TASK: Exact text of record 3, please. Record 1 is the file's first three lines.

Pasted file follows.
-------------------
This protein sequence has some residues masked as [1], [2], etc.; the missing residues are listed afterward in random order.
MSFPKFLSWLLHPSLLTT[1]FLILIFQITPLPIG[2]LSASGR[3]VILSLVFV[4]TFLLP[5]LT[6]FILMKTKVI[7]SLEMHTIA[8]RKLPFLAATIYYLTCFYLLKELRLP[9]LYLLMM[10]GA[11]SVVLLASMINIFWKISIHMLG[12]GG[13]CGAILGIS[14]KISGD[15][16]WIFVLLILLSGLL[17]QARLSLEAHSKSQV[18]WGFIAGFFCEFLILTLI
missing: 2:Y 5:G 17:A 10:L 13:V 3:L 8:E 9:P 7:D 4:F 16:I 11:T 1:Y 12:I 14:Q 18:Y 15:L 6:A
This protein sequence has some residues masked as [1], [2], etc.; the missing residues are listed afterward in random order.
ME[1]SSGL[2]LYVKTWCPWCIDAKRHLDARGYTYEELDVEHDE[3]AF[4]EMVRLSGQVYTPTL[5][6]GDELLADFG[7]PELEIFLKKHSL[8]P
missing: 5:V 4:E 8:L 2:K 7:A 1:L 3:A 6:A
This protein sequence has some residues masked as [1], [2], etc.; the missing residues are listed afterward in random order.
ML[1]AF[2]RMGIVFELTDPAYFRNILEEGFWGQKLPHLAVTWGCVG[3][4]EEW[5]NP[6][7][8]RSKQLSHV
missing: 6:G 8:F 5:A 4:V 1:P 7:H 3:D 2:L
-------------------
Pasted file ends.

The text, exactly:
This protein sequence has some residues masked as [1], [2], etc.; the missing residues are listed afterward in random order.
ML[1]AF[2]RMGIVFELTDPAYFRNILEEGFWGQKLPHLAVTWGCVG[3][4]EEW[5]NP[6][7][8]RSKQLSHV
missing: 6:G 8:F 5:A 4:V 1:P 7:H 3:D 2:L